Just got an e-mail about the following photo from someone who claims to work at Boeing.
Two Lebanese army soldiers inspect a damaged vehicle that was struck by Israeli ware [sic] plane missiles at the village of Kfar Zabad in the eastern Bekaa Valley, Lebanon Sunday, Aug. 6, 2006. Israel and Hezbollah sharply intensified fighting Saturday with airstrikes, rocket attacks and brutal ground fighting, an apparent bid to inflict maximum mutual damage even as the United States and France agreed on a draft U.N. resolution calling for a halt to the violence. (AP Photo/Nasser Nasser)
Says my correspondent:
I am not saying the description is false, but I spent 20 years in the Air Force, much of that time doing targeting and mission planning for aircrews which involved a lot of post-strike analysis. This is by far, the lease [sic] amount of damage from an “air strike” I have ever seen. Even a Hellfire missile does more damage than this, remember the Predator strike on the car of some Al Qaeda operatives some time back? Total destruction of a soft vehicle like this. The only damage, other than minor body damage, I see is a missing sun roof. Thought you might want to add it to your list of possible fakes.
Dan Riehl noticed precisely the same problem a week ago with photos of the “airstrike” on a Lebanese ambulance. Except the hole in the roof in that case was even smaller than this one.
I’m going to e-mail Noah Shachtman of Defense Tech. If there are any mini-missiles capable of causing this kind of damage, he’ll know.
Update: SeeDubya reminds us of what cars usually look like after they’ve been introduced to missiles.
Update: Reader “Kaltes” e-mails to point out that the car has an, er, intact windshield. The miracles of Zionist technology.
Says Kaltes, “This is nothing more than a beat up old junker stripped and left in a ditch as garbage.”
Update: Dan at RightWired notes that there are no skid marks or debris on the road and no burn marks on the grass. I suppose the car could have been moved from the spot where it was hit. Given the condition it’s in, it might have been driven away.
Update: James Taranto finds it verrrry suspicious that one of the corpses laid out at Qana appears to be sitting up. Check the third photo in this post by Confederate Yankee. It’s not that suspicious.
Update: Brilliant. Ten times as damning as the car photo, if not more.
Update: Reader Thomas S. e-mails with a beautiful catch regarding that U.S. News & World Report cover from a few weeks ago:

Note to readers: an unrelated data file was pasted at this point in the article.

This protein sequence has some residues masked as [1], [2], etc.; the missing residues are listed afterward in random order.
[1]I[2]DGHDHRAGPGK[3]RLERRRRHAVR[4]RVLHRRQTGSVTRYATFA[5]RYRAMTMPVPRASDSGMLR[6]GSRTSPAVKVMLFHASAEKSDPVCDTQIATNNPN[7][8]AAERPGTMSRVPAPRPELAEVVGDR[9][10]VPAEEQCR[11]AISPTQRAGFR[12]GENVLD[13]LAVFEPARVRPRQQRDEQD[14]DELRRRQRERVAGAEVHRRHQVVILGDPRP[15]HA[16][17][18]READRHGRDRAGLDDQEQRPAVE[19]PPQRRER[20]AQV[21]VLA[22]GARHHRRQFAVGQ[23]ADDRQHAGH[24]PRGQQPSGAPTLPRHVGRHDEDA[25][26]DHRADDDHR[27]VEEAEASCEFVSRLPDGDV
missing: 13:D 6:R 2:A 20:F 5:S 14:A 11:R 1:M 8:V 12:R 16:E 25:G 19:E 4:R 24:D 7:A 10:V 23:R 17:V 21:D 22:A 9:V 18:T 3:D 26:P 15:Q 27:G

Rifle in hand, a roaring fire — caused by an Israeli airstrike, presumably — consuming Lebanon just over his shoulder. He’s even got shades on, the epitome of jihadi cool.
I don’t know who took it, but would it surprise you if I told you Adnan Hajj was at the scene? Here’s a shot he took of what plainly appears to be the same guy which Thomas pulled off the Yahoo newswire:
The photo’s apparently no longer available online — but Thomas was prescient enough to take a screencap. Hajj’s credit is clearly visible.
Who’s that he’s aiming his rifle at, though? Are Israeli troops advancing? Might that fire be the product not of an airstrike but of IDF artillery?
Here’s a closeup:
They’re burning tires. It’s a garbage dump.
Update: Reader Harry Moon thinks he can explain the car photo:
The IDF regularly removes the explosive from the missiles as the kinetic energy of the missile traveling at 1000kph and the residual rocket fuel can do the job with minimal collateral damage away from the target…
It went thru the roof, as the roof is bent inwards, probably thru the floor as well and the ricochet material came back up and dented the engine cover from underneath. The car may not have even stopped rolling forward; you can sometimes see that with some IDF videos. There is dirt and skid marks in the lower right of the photo, suggesting it skidded around backwards into the bank and is now pointing in the opposite direction to its original travel.
Anyone know whether he’s right about the IDF removing its payloads? And whether a missile relying purely on kinetic energy would cause this kind of damage?
Either way, right through the roof. Nice shootin’, Tex.
Update: Speaking of the passion of the toys.
Update: As usual, Riehl got there first.